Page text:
Transcendent Communications

This is a ramble based on a thought in the shower this morning – you know how that goes, right? I’m not even sure what station this train of thought is going to end up in. Here goes…

Why has digital social media so riveted our attention? It’s an evolutionary advance on a pre-existing massive trend – the desire to communicate without the barriers of time, geography, filtering, culture, and language.

Books enabled the communicating of ideas way outside of the physical sphere, and even time frame, of the writer’s direct influence. What once would have been spoken around a campfire or in a small gathering can now echo down through generations.

Radio transcended geography. Recorded audio broke the limits of geography and time.

Television added the visual element, and some of what was communicated through the eye-gate leapt over cultural and linguistic barriers.

Social media broke down the filters between one-to-one communication. Digital audio, video, and writing enable all barriers to come down, though linguistic and cultural elements are still problematic to a degree. Communication can be both real-time and archived.

Interestingly enough, when it comes to computing, we see a parallel trend toward natural and frictionless interface – we’ll slowly but surely abandon the very artificial keyboard and mouse for the more natural elements of voice and gesture. Siri and Kinect are glimpses. In 10 years, we will laugh hysterically at our current digital/human interfaces.

So what? Well, here’s a couple so-what’s to think about:

  1. Digital social media as we have experienced it for the past few years is not some isolated or uniquely amazing thing. It’s part of an inevitable current of communication evolution. And it cannot be static because the current has been rapidly flowing for centuries in one direction (toward communication without the barriers of time, geography, filtering, culture, and language).
  2. We can opt out of participation in specific elements of digitally-fueled communications, but we can’t avoid the direction of the current.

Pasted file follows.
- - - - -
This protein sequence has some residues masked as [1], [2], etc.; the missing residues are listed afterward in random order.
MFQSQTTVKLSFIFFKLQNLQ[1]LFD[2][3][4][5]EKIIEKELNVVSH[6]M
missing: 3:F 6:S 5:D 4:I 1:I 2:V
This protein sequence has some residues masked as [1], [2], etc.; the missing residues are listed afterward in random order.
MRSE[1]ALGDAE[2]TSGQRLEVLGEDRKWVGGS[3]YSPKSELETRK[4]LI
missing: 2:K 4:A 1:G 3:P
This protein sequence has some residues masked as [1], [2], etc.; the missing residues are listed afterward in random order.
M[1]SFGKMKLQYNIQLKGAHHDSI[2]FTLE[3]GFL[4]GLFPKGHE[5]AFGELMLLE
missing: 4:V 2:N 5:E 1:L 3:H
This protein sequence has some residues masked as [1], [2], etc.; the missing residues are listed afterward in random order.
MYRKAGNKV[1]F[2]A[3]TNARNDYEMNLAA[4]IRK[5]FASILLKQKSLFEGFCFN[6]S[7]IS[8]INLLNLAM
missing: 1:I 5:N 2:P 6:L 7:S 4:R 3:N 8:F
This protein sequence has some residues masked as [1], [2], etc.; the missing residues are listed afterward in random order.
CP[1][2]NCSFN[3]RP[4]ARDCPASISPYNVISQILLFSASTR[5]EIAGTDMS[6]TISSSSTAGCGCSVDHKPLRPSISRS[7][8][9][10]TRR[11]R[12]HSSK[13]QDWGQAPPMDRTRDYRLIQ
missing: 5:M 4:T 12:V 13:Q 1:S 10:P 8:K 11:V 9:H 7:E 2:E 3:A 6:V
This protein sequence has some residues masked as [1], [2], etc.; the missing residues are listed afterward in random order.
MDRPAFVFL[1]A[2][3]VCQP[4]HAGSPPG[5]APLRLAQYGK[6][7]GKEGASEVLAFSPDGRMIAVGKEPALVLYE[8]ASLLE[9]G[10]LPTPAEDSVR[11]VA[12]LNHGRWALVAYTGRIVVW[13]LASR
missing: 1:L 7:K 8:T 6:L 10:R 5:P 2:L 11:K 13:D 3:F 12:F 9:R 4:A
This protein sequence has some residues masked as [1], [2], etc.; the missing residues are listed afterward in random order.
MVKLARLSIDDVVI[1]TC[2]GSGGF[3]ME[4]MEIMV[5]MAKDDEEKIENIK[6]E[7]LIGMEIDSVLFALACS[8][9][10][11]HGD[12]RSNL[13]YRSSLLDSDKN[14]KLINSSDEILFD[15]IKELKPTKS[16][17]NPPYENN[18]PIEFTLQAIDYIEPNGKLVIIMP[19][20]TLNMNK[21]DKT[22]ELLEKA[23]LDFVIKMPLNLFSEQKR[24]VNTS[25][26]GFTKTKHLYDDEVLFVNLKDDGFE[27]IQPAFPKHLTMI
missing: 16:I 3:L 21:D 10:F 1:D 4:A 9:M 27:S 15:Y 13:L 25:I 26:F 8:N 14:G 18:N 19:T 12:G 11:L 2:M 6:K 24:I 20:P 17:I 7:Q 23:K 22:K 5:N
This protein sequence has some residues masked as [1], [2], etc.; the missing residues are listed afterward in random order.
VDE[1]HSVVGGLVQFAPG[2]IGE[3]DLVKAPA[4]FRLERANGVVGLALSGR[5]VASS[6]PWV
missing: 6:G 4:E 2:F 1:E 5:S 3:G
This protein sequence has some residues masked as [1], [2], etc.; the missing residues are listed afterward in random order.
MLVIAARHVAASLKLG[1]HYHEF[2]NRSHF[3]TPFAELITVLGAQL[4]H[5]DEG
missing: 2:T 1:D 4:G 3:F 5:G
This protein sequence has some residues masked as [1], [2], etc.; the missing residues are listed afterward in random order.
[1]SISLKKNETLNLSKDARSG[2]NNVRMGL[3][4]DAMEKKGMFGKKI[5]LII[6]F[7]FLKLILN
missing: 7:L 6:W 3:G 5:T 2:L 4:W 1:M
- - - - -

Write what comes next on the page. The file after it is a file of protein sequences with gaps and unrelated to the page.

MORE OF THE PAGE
3. Any business approach based on the above inexorable trends stands a far better chance of long-term success than tweaking some existing business model that tries to maintain the status quo or go upstream against the current.

A lot of loose ends here, but I’ll just hit publish and ask what you think (feel free to wax eloquent in the comments with your thoughts).



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About Steve Woodruff
Steve Woodruff is a blogger, a Connection Agent, and a consultant in the pharma/healthcare industry. He specializes in helping people and companies make mutually beneficial connections.

5 Responses to Transcendent Communications

  1. Joe Cascio says:

    Seems to me the big qualitative difference in this step is that anyone can publish now, with no gatekeepers and very little money or power or influence needed. It makes speech, opinion and innovation a more pure meritocracy. It’s the power of your ideas and how clearly you can communicate them that matters now, not who you know or how much money you can marshall or what someone else’s idea of “good” is.

    To me, it’s also the emergence and enabling of the individual as being paramount, as opposed to the organization. I always say, Behold The Ant. It has no CEO, no President, no Executive Committee, chain of command or HR policy manual. Everyone just does the right thing of their own volition and by dint of millions of those individual decisions, mountains are moved.

    • Yes indeed. That’s a big part of removing the “filtering” element – we are no longer beholden to the information/broadcast/power elite gatekeepers. Great point!

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